NU 502 Discussion 5 A

NU 502 Discussion 5 A

  1. Explore and research retail care clinic

Retail care clinics provide fast access to primary health care services for minor conditions and illnesses like sore throats or skin conditions, immunizations, pregnancy testing and preventive care like routine lab tests and screening for diabetes. As an innovative model of primary care, retail care clinics are located in convenient locations and areas that include retail stores, out of pharmacies and grocery stores. Nurse practitioners with expanded scope of practice deliver care in these settings but some have physicians and nurse assistants (Polinski et al., 2017). The typical retail care clinic entails fast service provision as they are mainly walk-in areas that offer convenient and same-day care to meet the healthcare needs for both adults and children. It is estimated that there are over 2,800 retail care clinics in the country. An example of these clinics in my location is the CVS Minute Clinics.

  1. Pros and Cons of the Existence of Retail Care Clinics

    NU 502 Discussion 5 A

    NU 502 Discussion 5 A

Many believe that these clinics are more convenient, cost-effective and a critical component of improving primary care provision. These clinics offer a cost-saving alternative to physician offices and hospital emergency departments and allow individuals to access fast service to address their health needs. Further, they are an attractive alternative to staying home and suffering through minor illnesses (Hoff & Prout, 2019). The facilities are increasing the expansion of services that providers can offer in these clinics to enhance primary care outcomes.

Critics, especially medical associations are concerned about the quality of care delivered in these models that include over prescription of antibiotics, lost chances for preventive care and the disruption to the existing patient-physician relationships that these entities cause.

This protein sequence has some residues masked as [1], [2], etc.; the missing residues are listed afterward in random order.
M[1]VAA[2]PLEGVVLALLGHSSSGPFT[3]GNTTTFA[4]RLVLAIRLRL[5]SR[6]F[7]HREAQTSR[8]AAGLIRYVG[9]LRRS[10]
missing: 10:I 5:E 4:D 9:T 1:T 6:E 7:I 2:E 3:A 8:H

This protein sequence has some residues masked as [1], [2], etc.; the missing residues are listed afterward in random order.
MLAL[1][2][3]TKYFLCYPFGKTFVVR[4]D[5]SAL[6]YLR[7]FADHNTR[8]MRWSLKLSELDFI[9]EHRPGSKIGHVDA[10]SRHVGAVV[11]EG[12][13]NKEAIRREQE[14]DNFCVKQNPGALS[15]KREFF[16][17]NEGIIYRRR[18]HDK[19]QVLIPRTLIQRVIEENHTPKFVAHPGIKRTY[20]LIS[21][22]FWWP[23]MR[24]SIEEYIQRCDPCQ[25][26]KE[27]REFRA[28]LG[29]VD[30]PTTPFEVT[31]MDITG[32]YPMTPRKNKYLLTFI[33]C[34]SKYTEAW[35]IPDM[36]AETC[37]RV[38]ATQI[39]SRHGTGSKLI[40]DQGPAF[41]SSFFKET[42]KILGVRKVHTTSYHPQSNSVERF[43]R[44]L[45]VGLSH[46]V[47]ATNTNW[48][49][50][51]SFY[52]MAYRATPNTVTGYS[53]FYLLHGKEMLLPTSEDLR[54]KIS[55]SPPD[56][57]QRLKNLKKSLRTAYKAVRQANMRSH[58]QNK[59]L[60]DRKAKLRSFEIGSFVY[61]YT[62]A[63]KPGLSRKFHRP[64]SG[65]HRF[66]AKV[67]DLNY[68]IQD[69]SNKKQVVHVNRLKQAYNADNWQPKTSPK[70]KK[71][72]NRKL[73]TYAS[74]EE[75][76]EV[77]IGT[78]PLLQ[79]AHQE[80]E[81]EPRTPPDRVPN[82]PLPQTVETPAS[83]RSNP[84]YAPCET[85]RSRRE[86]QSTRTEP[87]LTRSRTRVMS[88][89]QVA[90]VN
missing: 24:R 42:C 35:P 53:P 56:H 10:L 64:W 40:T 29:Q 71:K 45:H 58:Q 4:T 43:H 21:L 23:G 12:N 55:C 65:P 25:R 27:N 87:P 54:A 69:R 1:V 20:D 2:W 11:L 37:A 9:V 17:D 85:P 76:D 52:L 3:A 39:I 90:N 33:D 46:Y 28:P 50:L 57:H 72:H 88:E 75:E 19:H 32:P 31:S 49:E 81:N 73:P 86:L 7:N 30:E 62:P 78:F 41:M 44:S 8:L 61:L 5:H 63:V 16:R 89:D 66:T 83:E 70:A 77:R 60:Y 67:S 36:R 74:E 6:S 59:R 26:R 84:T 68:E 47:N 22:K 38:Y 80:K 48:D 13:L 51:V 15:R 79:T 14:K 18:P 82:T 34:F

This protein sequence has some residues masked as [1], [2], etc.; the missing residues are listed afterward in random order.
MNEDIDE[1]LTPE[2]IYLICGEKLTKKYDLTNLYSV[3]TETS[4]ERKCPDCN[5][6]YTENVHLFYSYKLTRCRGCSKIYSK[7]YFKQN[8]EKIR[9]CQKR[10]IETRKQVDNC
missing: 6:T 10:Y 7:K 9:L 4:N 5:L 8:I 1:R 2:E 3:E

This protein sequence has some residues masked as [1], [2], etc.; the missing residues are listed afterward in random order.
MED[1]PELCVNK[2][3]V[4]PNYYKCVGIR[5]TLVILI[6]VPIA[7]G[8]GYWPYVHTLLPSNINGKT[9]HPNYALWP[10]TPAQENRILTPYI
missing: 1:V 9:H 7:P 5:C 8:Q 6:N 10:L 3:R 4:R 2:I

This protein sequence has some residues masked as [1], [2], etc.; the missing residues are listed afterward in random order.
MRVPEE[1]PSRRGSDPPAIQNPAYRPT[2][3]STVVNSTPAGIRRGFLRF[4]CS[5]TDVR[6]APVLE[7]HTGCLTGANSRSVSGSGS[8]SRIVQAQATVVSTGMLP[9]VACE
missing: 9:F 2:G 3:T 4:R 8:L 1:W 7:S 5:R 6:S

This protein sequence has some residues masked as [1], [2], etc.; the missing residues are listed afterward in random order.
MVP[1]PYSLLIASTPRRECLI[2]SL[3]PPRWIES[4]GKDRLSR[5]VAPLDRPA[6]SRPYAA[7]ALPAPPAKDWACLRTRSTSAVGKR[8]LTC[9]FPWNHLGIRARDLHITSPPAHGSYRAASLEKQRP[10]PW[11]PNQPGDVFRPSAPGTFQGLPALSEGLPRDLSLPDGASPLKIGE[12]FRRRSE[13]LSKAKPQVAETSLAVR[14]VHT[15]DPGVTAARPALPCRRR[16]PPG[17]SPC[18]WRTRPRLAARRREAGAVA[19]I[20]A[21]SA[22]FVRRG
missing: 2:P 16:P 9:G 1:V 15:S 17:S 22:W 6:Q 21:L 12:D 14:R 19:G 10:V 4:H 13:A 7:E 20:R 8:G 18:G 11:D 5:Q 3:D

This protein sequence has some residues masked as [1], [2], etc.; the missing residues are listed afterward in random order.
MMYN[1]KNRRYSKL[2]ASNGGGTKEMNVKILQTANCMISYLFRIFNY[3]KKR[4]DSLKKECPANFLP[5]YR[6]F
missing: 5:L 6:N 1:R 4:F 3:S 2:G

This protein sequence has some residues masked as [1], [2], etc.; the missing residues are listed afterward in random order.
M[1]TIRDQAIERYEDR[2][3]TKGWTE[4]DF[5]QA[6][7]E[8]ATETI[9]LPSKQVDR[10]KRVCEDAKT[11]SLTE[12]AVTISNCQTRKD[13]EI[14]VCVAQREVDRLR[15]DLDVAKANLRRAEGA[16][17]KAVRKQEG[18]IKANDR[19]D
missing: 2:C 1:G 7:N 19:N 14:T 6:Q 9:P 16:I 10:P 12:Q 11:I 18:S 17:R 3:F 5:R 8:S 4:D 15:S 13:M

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  1. Regulatory and Reimbursement Barriers for APRNs in Retail Care Clinics

The American Association of Nurse Practitioners (AANP) there are concerns about the conditions and regulatory

NU 502 Discussion 5 A

NU 502 Discussion 5 A

framework as well as reimbursement of Advanced Practice Registered Nurses (APRNs) who work in these settings. Many of the APRNs working in these facilities face regulatory barriers and reimbursement issues due to the nature of the retail care clinics. The implication is that APRNs working here must be full registered with their scope of practice clear and should be reimbursed based on existing protocols and requirements at state and federal levels (NCSL, 2017). These clinics should have effective reimbursement protocols for nurses working in them for effective care delivery.

References

American Association of Nurse Practitioners (AANP) (2020).  Standards for Nurse

Practitioner Practice in Retail-based Clinic. Retrieved from https://www.aanp.org/advocacy/advocacy-resource/position-statements/standards-for-nurse-practitioner-practice-in-retail-based-clinics

Hoff, T., & Prout, K. (2019). Comparing Retail Clinics with Other Sites of Care. Medical

      care, 57(9), 734-741.

National Conference of State Legislatures (NCSL) (2017). Retail Health Clinics: State

Legislation and Laws. Retrieved from https://www.ncsl.org/research/health/retail-health-clinics-state-legislation-and-laws.aspx

Polinski, J. M., Harmon, S. L., Henderson, K. J., Barker, T., Sussman, A., & Gagliano, N. J.

(2017, September). Antibiotic stewardship in the retail clinic setting: Implementation in 1100 clinics nationwide. In Healthcare (Vol. 5, No. 3, pp. 89-91). Elsevier.